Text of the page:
Richard Branson, of Virgin fame. Red Balloon founder Naomi Simpson. Bill Gates of Microsoft. Oprah Winfrey of… well, you get the theme.
What do all of these people have in common?
It’s not their fashion sense. Or their preferred model of private jet.
These self-made entrepreneurs share traits, expressed as habits and behaviours, which contribute to their success.
Psychologists and self-development gurus have been trying to pin down these traits for decades. You’ve probably heard of books such as ‘The 7 Habits of Highly Effective People’, ‘How to Win Friends and Influence People’, ‘The Secret’, and ‘Rich Dad, Poor Dad’. Every commentator has their opinions on how to foster those characteristics. And therein lies the good news – these traits are learnable. By practicing on a regular basis, you can change your mindset so you think like a world-class businessperson.
Here are four key traits to get you started:
Successful people have a strong ability to envision their ideal future, and plan how to get there. This gives them the ability to stay focused on their goals, and manage their resources accordingly.
Start by articulating what you want from your ideal life. This can take any form you like, from a vision board to a simple checklist. Then work out what you need to get there. Break it down from a major goal into minor ones, and then down to individual tasks needed to achieve those minor goals.
Bounce back and learn from failure. Many household names weren’t at the top of their game until later in life. Others had multiple failed businesses before they found a winner. Being resilient means you have a greater chance of persevering on your chosen path.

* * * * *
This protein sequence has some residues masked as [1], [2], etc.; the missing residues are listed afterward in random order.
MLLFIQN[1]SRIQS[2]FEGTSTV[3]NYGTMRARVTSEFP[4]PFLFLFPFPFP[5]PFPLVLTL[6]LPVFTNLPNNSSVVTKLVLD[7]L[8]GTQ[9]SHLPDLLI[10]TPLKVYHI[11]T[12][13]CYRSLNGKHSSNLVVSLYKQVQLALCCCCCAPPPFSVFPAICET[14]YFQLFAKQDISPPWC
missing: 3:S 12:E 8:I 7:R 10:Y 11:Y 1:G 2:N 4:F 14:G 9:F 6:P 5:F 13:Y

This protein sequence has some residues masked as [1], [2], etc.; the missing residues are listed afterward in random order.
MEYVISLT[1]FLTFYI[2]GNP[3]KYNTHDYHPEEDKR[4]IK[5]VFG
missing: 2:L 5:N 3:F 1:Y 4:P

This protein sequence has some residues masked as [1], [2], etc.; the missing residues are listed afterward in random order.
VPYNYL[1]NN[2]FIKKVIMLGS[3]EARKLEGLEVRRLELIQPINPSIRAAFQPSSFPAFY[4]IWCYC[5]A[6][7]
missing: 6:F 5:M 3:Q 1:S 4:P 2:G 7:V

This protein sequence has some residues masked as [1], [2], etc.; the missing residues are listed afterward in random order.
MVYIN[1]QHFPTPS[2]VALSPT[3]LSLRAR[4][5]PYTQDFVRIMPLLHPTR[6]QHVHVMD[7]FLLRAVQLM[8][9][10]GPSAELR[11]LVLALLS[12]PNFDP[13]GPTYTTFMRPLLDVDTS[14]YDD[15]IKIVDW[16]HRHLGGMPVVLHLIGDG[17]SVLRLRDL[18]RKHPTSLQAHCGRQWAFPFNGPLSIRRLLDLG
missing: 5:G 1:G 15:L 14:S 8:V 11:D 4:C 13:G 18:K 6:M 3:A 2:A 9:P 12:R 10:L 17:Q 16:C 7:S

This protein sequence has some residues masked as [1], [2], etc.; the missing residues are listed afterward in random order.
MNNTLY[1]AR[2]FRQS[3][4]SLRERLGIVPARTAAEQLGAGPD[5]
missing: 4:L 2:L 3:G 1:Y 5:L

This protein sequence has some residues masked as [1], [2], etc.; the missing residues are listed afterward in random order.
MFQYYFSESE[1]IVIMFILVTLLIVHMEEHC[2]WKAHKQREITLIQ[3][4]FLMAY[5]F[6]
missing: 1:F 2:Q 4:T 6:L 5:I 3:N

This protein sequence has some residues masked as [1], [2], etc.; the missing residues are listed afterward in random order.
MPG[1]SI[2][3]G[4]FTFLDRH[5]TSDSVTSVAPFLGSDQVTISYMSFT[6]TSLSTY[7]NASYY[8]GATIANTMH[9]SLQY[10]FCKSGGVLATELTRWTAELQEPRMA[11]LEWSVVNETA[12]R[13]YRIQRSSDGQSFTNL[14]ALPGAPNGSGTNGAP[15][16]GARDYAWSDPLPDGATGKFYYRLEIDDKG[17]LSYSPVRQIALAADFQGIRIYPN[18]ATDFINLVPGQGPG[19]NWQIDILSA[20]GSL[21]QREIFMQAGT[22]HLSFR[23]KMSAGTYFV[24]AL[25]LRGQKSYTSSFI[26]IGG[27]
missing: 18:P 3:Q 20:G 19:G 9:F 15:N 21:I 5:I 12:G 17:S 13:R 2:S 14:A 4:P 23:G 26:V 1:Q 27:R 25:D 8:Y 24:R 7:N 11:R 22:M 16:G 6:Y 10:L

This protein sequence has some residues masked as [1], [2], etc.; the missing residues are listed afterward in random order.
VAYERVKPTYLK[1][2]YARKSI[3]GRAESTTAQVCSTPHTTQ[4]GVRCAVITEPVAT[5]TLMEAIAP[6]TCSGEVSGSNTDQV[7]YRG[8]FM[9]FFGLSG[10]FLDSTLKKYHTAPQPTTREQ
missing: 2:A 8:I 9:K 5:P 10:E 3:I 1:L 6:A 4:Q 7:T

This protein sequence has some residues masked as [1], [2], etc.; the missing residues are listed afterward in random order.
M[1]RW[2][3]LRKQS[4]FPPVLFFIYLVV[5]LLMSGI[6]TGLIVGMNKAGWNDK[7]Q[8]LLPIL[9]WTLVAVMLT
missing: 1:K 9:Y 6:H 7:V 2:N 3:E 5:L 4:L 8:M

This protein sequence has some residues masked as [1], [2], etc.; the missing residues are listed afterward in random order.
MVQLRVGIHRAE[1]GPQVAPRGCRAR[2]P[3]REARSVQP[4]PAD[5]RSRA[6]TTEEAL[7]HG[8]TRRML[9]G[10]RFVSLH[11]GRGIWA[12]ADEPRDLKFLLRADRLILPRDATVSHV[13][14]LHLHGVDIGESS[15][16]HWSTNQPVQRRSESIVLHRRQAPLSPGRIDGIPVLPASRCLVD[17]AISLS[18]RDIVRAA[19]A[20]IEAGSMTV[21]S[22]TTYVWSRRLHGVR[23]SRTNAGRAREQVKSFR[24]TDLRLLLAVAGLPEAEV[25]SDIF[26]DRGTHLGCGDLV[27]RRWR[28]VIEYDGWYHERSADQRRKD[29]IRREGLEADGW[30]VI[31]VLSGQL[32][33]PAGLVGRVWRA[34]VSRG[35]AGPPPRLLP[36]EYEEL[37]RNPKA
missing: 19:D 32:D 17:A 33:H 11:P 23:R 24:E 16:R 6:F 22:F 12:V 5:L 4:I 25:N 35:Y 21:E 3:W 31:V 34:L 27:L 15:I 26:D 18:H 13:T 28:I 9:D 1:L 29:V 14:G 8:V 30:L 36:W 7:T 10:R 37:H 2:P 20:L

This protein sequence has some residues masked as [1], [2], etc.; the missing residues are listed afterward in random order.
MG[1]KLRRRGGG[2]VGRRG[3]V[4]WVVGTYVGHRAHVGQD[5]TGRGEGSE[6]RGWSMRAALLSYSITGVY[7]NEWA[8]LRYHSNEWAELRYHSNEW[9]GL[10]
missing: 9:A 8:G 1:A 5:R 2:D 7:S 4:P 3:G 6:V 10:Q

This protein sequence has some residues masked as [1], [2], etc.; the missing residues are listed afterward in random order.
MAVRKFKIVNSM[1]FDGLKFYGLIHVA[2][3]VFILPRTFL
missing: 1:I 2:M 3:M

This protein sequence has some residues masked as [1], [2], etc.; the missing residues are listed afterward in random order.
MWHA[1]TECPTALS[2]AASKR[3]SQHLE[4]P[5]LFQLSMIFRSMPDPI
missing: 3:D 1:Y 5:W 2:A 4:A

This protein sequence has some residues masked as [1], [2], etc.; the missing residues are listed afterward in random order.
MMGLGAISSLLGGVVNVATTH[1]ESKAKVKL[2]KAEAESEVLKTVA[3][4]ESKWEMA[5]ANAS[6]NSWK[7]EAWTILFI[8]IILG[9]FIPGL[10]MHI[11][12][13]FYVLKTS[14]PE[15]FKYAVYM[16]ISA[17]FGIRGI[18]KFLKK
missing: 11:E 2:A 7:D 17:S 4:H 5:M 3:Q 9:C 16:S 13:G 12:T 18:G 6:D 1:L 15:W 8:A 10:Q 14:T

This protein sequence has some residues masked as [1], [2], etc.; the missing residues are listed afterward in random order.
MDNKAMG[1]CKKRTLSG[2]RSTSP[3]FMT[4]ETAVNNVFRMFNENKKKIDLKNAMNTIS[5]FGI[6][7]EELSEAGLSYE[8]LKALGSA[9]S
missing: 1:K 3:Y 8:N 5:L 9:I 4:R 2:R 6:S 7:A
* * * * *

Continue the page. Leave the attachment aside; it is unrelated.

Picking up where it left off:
You can’t control how you feel about setback or failure, but you can control how you act in response. When something negative happens to you, think about how you’re feeling. Giving a label to your emotion takes the edge off. Then try to put a positive spin on it by treating it as a learning experience. Pretend you’re someone else, giving advice to a close friend.
For example, if you’ve just lost a client at work, put labels on your feelings (rejection as a person, intellectual inferiority, etc.). Then try to work out the real reasons why the client left. If you can change your product or service to prevent further losses, do so.
Successful people are curious and eager to learn new things. Look at any of your role models – chances are, they never say they know it all. What they do say is what they want to read next, where they want to travel, and what gripping ideas and theories they’ve come across.
Most people are naturally curious. But if you don’t know what you want to explore, you may need to try a variety of different things before you find a new path or interest that really sparks your curiosity. Start with a travel brochure, a restaurant review book or a catalogue to your local adult learning centre. Commit to trying at least one new thing.
Nobody achieves remarkable things completely on their own. Wealthy, fulfilled and happy people are social in two important ways.
First, they tend to build strong, tight-knit networks. They leverage those networks to take advantage of opportunities. This applies to business and career networks, but also to other networks, such as personal connections and community groups.
Second, they cooperate and collaborate with other people. The first step to fostering this ability is working out and acknowledging when you need (or at least would benefit from) help with a task or plan. The second step is saying yes and making the most of your newfound resource.
Shy, modest, introverted, independent and proud people can all have difficulty pushing themselves to be more social. One of the simplest techniques? Fake it ‘til you make it. Practise emulating the body language, habits, personal presentation and other behaviours of successful networkers that you know. Start with one thing – it doesn’t have to be big – and build your repertoire over time.
Feeling overwhelmed already? Just remember, none of these traits are genetic. They can be learned.
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This article was written by a third party.